Reducing Infection and Secondary Inoculum of Phytophthora ramorum on Viburnum tinus Roots Grown in Potting Medium Amended with Trichoderma asperellum Isolate 04-22

Author ,
Date 2017
Publication Biological Control. 107: 60–69
Key Words
AbstractPhytophthora ramorum is a concern of the ornamental nursery business because it is implicated in the movement on ornamental plants such as rhododendron and viburnum. Since there is a soil phase that infects the roots, above-ground symptoms are not often manifested and easily detected. Government agencies require that a P. ramorum-positive nursery be placed under some type of quarantine until it can demonstrate that it has mitigated P. ramorum. Typical methods of mitigation are often expensive, harmful to the environment, and impractical. Biological control using Trichoderma asperellum isolate 04-22 (Ta 04-22) has been demonstrated to reduce P. ramorum soil populations to below detectable limits when incorporated into soil or potting mix. The purpose of this study was to determine whether Ta 04-22 would reduce Viburnum tinus root infection and reduce secondary sporulation from infected roots. When rooted V. tinus cuttings were planted into potting mix amended with three different final concentrations (1 × 105, 1 × 106, and 1 × 107 CFU/cm3 potting mix) of Ta 04-22 and drenched with either a P. ramorum sporangia or chlamydospore suspension, plants with any infected roots declined as the Ta 04-22 concentration increased. This was significant (P = 0.039) when P. ramorum chlamydospores were used as the inoculum propagule but not (P = 0.143) when sporangia were used. A second application of Ta 04-22 as a top-dressing after 4 weeks did not result in a decrease in plants with infected roots. When P. ramorum-infected V. tinus roots were treated with Ta 04-22 grown on wheat bran, Ta 04-22 formulated as a wettable powder, or RootShield® Plus WP, flow-through of P. ramorum secondary inoculum was significantly reduced compared to non-treated controls (P < 0.001). A second application did not reduce the secondary inoculum any further. These results demonstrate that various formulations of Ta 04-22 and, to a lesser degree, RootShield® Plus WP can be used as a microbial biological control treatment to reduce infection of V. tinus roots by P. ramorum and reduce plant-to-plant spread by reducing secondary inoculum.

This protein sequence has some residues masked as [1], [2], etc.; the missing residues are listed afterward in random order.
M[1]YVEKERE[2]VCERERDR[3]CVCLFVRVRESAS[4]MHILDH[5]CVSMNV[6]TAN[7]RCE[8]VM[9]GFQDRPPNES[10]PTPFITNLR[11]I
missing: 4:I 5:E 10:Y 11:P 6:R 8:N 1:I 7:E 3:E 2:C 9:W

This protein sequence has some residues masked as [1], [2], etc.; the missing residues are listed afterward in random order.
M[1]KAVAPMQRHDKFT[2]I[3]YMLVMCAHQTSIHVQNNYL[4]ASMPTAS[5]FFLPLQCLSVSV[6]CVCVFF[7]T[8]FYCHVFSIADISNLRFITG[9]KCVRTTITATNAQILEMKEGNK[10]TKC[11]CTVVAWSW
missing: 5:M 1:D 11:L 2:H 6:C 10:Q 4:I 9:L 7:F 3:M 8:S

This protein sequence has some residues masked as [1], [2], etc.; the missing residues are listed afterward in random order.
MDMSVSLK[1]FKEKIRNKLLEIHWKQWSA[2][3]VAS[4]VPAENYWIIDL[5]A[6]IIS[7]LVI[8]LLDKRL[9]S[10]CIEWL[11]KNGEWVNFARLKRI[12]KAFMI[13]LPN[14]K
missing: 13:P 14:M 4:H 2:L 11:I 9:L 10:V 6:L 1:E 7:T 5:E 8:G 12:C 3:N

Full Citation Widmer, T.L. and Shishkoff, N. 2017. Reducing Infection and Secondary Inoculum of Phytophthora ramorum on Viburnum tinus Roots Grown in Potting Medium Amended with Trichoderma asperellum Isolate 04-22. 2017. Biological Control. 107: 60–69.